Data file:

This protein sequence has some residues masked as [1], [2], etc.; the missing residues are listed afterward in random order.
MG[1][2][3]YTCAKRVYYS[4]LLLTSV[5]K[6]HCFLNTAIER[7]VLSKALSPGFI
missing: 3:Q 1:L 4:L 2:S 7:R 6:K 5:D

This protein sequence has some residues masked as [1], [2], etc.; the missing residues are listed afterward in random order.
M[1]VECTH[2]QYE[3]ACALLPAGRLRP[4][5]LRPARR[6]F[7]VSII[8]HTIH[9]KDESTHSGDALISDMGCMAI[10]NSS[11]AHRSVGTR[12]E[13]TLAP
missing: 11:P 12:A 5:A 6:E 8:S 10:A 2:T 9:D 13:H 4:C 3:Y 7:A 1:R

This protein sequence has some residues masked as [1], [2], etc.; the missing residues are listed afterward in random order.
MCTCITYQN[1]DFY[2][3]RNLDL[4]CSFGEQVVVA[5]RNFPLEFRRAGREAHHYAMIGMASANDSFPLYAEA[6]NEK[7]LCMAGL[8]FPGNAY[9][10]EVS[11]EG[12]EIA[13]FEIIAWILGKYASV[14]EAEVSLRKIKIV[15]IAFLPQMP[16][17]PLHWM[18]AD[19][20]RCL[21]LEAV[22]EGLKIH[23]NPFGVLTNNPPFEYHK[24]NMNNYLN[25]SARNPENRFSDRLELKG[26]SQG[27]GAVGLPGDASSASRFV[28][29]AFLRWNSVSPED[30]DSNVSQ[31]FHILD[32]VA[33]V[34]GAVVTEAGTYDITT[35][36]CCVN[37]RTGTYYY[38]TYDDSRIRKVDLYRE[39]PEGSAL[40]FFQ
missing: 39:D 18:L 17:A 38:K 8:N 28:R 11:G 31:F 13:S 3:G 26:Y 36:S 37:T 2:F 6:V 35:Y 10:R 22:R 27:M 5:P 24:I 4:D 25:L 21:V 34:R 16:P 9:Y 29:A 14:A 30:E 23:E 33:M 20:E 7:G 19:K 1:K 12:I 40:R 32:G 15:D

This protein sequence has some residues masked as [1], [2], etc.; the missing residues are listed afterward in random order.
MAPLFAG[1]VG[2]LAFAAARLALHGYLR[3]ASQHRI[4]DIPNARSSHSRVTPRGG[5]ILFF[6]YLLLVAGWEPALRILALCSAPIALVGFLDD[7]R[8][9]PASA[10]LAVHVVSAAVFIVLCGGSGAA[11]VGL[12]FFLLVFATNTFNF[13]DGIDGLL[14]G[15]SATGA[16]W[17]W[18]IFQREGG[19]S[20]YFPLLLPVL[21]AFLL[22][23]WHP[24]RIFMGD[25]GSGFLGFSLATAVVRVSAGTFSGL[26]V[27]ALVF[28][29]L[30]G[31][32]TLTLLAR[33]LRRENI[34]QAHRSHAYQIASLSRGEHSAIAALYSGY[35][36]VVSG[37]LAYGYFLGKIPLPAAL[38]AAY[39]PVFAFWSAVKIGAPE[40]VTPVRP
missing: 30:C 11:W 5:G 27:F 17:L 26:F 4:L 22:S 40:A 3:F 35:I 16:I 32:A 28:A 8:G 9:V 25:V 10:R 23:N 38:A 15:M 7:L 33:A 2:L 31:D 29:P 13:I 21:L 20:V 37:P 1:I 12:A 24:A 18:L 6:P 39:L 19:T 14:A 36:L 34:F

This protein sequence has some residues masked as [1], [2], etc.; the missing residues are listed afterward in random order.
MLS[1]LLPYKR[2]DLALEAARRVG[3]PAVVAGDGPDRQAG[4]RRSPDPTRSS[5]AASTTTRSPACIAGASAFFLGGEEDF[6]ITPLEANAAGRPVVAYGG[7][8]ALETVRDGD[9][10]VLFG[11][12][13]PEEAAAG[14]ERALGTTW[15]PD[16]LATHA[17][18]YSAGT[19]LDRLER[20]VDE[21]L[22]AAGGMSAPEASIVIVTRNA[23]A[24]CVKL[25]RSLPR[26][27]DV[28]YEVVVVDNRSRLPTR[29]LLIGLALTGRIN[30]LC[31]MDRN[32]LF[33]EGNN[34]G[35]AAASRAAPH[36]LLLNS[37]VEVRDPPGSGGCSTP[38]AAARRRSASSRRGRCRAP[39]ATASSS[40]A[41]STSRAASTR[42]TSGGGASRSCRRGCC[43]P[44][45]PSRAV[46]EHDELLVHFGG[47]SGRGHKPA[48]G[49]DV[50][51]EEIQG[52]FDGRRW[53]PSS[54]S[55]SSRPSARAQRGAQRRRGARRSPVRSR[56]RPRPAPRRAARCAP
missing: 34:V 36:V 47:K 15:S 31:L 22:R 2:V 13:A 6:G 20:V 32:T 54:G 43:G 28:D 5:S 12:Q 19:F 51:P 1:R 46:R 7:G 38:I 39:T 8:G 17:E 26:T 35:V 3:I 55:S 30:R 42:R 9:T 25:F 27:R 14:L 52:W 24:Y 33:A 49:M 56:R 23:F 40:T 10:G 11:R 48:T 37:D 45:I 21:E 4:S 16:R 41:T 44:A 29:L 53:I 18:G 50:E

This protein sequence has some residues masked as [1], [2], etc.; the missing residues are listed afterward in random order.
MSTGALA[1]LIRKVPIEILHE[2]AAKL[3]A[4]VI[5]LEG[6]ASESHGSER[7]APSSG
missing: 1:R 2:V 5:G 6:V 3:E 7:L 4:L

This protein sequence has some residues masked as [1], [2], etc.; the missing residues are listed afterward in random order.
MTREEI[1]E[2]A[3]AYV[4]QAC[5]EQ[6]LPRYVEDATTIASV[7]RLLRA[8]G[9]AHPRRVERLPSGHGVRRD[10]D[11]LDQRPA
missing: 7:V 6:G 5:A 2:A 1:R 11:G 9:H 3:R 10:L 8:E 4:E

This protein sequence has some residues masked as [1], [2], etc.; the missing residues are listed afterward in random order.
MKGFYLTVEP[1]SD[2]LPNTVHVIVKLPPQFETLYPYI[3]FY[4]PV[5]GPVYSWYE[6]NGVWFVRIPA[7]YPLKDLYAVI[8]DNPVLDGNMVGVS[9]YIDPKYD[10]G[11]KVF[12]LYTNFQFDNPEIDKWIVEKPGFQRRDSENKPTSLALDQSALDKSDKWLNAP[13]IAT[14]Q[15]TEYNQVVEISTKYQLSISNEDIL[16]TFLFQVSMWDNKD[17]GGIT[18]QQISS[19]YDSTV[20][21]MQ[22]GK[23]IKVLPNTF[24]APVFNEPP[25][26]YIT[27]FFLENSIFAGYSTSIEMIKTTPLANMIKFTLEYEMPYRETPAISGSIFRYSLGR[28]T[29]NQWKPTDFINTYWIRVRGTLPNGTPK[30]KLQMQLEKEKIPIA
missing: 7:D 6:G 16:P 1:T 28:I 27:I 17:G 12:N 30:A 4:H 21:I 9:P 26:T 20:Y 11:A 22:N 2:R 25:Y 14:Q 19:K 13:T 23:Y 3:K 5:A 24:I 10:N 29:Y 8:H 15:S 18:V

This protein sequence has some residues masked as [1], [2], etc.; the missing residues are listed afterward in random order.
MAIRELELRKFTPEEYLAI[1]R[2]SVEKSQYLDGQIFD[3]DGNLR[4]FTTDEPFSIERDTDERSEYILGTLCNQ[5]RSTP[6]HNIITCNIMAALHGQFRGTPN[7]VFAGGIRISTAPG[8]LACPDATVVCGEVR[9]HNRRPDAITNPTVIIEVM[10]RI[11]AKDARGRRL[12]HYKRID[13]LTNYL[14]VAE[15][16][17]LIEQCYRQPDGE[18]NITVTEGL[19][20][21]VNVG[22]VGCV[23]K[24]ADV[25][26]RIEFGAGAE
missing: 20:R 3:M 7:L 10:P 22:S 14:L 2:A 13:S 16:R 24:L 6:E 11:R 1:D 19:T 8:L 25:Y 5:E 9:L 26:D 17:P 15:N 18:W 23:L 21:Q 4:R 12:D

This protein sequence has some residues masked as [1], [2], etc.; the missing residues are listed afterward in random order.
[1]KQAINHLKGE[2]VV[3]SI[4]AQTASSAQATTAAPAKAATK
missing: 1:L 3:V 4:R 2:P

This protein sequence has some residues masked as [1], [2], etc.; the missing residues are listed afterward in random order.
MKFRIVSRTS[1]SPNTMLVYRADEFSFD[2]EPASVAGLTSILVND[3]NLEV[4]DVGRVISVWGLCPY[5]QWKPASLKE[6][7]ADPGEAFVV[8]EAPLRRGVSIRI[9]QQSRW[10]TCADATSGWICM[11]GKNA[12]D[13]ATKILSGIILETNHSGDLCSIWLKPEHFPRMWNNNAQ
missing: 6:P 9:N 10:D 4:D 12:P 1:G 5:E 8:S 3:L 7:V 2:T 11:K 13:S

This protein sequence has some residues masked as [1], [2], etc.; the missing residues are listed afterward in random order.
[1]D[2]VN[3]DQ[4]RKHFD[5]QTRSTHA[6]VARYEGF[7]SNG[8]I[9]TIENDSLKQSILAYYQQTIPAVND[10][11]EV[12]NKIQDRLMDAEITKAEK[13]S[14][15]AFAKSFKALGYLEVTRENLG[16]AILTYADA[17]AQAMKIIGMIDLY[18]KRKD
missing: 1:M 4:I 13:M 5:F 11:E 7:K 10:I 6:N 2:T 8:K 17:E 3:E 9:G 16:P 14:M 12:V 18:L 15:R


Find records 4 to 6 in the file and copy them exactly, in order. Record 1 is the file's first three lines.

This protein sequence has some residues masked as [1], [2], etc.; the missing residues are listed afterward in random order.
MAPLFAG[1]VG[2]LAFAAARLALHGYLR[3]ASQHRI[4]DIPNARSSHSRVTPRGG[5]ILFF[6]YLLLVAGWEPALRILALCSAPIALVGFLDD[7]R[8][9]PASA[10]LAVHVVSAAVFIVLCGGSGAA[11]VGL[12]FFLLVFATNTFNF[13]DGIDGLL[14]G[15]SATGA[16]W[17]W[18]IFQREGG[19]S[20]YFPLLLPVL[21]AFLL[22][23]WHP[24]RIFMGD[25]GSGFLGFSLATAVVRVSAGTFSGL[26]V[27]ALVF[28][29]L[30]G[31][32]TLTLLAR[33]LRRENI[34]QAHRSHAYQIASLSRGEHSAIAALYSGY[35][36]VVSG[37]LAYGYFLGKIPLPAAL[38]AAY[39]PVFAFWSAVKIGAPE[40]VTPVRP
missing: 30:C 11:W 5:G 27:F 17:L 26:F 4:L 22:S 40:A 3:F 35:I 16:I 32:A 28:A 8:G 9:V 25:V 10:R 23:N 38:A 15:M 7:L 33:A 2:L 31:D 29:P 13:I 21:L 20:V 37:P 1:I 12:A 24:A 18:L 6:P 39:L 19:T 14:A 36:L 34:F

This protein sequence has some residues masked as [1], [2], etc.; the missing residues are listed afterward in random order.
MLS[1]LLPYKR[2]DLALEAARRVG[3]PAVVAGDGPDRQAG[4]RRSPDPTRSS[5]AASTTTRSPACIAGASAFFLGGEEDF[6]ITPLEANAAGRPVVAYGG[7][8]ALETVRDGD[9][10]VLFG[11][12][13]PEEAAAG[14]ERALGTTW[15]PD[16]LATHA[17][18]YSAGT[19]LDRLER[20]VDE[21]L[22]AAGGMSAPEASIVIVTRNA[23]A[24]CVKL[25]RSLPR[26][27]DV[28]YEVVVVDNRSRLPTR[29]LLIGLALTGRIN[30]LC[31]MDRN[32]LF[33]EGNN[34]G[35]AAASRAAPH[36]LLLNS[37]VEVRDPPGSGGCSTP[38]AAARRRSASSRRGRCRAP[39]ATASSS[40]A[41]STSRAASTR[42]TSGGGASRSCRRGCC[43]P[44][45]PSRAV[46]EHDELLVHFGG[47]SGRGHKPA[48]G[49]DV[50][51]EEIQG[52]FDGRRW[53]PSS[54]S[55]SSRPSARAQRGAQRRRGARRSPVRSR[56]RPRPAPRRAARCAP
missing: 34:V 36:V 47:K 15:S 31:L 22:R 2:V 13:A 6:G 20:V 32:T 54:G 43:G 28:D 5:S 12:Q 19:F 51:P 1:R 46:R 7:G 38:I 39:T 8:G 17:E 26:T 35:V 3:I 55:S 30:R 42:R 9:T 25:F 27:R 14:L 52:W 24:Y 33:A 49:M 56:R 23:F 40:T 10:G 11:R 48:T 37:D 45:I 21:E 4:S 16:R 41:T 44:A 29:L 53:I 18:G 50:E

This protein sequence has some residues masked as [1], [2], etc.; the missing residues are listed afterward in random order.
MSTGALA[1]LIRKVPIEILHE[2]AAKL[3]A[4]VI[5]LEG[6]ASESHGSER[7]APSSG
missing: 1:R 2:V 5:G 6:V 3:E 7:L 4:L